Imagine water striking a water wheel. We can find the torque applied by calculating the force of the water and multiplying by the distance from the center.

To calculate force, we can use the formula F =$\ \frac{dp}{dt}$ .

However, I am confused about change in momentum. More specifically, when water hits the wheel, what will be the change in momentum? How can this be calculated?

To make the question easier, let's assume that a large drop of a certain mass m hits a stationary water wheel. Do we consider the water drop's final velocity to be zero at the point of impact? If not, how can we conceptually and mathematically determine the change in momentum, without experimenting?

Now, how about if the water wheel is already rotating. How can we conceptually imagine what the change in momentum would be (I assume lower than when the water wheel is stationary), and how can we mathematically calculate this if given real values?

It is possible that there are other factors, such as static friction of water wheel or mass of water wheel, however, I am not sure what is needed to be accounted for, so if anyone can improve this problem, please comment of edit.

Thanks for any help.

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    $\begingroup$ volumes have been written on the dynamic analysis of waterwheels and turbines like this. A good starting point is wikipedia. suggest also that you migrate this to the engineering stack exchange, lots of experts there. $\endgroup$ Aug 11 '18 at 5:33

The change in momentum is simply the difference between the momentum of the system before the event and the momentum of the system afterwards. Don't overthink it =)

The "correct" change in momentum depends on the exact shape of the water wheel, so your mileage may vary. However, a very reasonable first pass would be to assume the water "sticks" to the waterwheel. In this case, we can assume that the momentum of the water after the collision is exactly equal to the mass of the water multiplied by the tangental velocity of the wheel at the point where the water stuck.

However, given that you have a wheel rotating around a fixed point, it is easier to think in angular momentum. Angular momentum is also conserved, and the math is simpler. If you try to do this with just momentum, you'll have to consider how the forces are transmitted to the axel of the waterwheel. It'll yield the same answer, but using just linear momentum will require more math.

From this, we can put together a rough sketch of how a water wheel starts spinning. Start with the wheel at a standstill. One drop falls onto the wheel. Before the drop falls, the angular momentum of the drop is its mass multiplied by its downward velocity multiplied by its distance from the wheel (this is the definition of the angular momentum of a point mass), and the momentum of the waterwheel is zero. After the drop falls and "sticks" to the wheel, the momentum of the entire system is the angular velocity of the wheel after the collision multiplied by the moment of inertia of the waterdrop-waterwheel system. We can solve for this to see that the waterdroop-waterwheel system will start to turn ever so slightly, because of the collision.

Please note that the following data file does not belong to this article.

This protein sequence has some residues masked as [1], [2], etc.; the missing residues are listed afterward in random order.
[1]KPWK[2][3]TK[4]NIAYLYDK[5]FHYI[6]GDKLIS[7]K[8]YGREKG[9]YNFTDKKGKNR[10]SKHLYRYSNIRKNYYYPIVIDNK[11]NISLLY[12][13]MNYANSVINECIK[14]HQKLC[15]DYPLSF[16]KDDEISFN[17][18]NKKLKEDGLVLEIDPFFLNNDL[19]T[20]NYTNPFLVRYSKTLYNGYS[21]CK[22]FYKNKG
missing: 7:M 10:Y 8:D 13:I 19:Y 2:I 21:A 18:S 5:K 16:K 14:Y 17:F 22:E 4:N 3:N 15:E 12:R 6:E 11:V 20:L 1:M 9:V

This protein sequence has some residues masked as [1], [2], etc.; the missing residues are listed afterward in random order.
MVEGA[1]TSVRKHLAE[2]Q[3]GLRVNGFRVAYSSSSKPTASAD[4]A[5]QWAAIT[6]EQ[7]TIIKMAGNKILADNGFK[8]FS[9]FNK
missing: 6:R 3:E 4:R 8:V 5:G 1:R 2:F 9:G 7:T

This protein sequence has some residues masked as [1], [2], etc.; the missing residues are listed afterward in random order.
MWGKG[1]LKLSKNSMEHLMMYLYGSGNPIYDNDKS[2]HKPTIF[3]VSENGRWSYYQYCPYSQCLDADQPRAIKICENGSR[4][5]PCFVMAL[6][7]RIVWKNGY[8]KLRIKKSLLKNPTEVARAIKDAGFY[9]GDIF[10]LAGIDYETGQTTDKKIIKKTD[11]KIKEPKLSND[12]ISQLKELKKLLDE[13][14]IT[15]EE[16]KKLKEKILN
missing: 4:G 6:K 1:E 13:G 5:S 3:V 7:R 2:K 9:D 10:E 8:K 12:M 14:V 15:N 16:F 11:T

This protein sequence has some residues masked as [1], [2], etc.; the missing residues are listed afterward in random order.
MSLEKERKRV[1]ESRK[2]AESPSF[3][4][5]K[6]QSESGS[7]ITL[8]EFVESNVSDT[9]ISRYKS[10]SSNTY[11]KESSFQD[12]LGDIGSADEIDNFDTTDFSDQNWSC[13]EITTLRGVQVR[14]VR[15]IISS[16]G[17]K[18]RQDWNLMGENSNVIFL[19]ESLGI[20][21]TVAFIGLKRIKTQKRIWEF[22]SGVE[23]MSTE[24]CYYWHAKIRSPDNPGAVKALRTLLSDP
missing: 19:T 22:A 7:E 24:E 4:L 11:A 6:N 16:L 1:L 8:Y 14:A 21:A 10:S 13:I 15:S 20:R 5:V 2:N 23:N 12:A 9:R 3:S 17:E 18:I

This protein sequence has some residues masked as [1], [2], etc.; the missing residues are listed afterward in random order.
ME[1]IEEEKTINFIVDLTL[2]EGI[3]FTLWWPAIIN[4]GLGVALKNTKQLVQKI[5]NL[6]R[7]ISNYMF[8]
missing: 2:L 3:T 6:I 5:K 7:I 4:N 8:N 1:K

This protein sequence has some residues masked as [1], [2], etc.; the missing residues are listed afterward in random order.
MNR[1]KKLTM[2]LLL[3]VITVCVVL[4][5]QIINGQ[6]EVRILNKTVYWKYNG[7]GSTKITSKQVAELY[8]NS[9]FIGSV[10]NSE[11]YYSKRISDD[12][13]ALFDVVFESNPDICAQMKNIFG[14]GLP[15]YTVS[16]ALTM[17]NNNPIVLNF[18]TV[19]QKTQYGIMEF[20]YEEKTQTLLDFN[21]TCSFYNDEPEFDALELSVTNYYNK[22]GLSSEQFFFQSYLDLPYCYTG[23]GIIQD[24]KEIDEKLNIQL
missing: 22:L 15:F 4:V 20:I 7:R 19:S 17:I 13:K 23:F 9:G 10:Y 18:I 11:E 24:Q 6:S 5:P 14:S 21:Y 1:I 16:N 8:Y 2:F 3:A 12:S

As we have more collisions, the wheel starts to speed up. As the wheel speeds up, we start to find that the angular velocity of the water droplet before the collision and the angular velocity of the droplet after the collision start to get closer and closer together. This means the droplet will impart less and less angular momentum into the waterwheel. At some point, the wheel spins as fast as the droplets passing by it, and the wheel receives no angular momentum from the droplet, so it never accelerates faster.

Of course, this is only one effect. In a waterwheel like you have drawn, with no buckets, this sticking would only be momentary before the water rolls off. If there are buckets, we also have to consider that the water keeps acting on the waterwheel until it reaches the bottom. There are many ways this can be modeled, but energy may be the best way to do it. You can model the loss of gravitational potential energy as the bucket of water reaches the bottom of the wheel, and then look at how much kinetic energy is lost when you let the water go.

In a more complicated system, the water might splash or divert off at an angle. In such cases, you would need to take care to make sure it is modeled correctly.

  • $\begingroup$ Thanks for taking the time to answer! I have a better idea of the situation now. However, as the water wheel speeds up, would the angular momentum added to the wheel simply be the difference between the the water's tangential velocity and the wheel's tangential velocity (at point of impact), multiplied by the water mass and the distance? I think it would make sense because when the water falls as fast as the wheel rotates, the velocity difference is 0, thus the angular momentum added would also be 0 (as you described). $\endgroup$
    – F16Falcon
    Aug 11 '18 at 21:56
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    $\begingroup$ @f16falcon you have the idea correct. I phrased it in general terms of conservation of angular momentum, but if you do the math, you get exactly what you say. $\endgroup$
    – Cort Ammon
    Aug 11 '18 at 22:33

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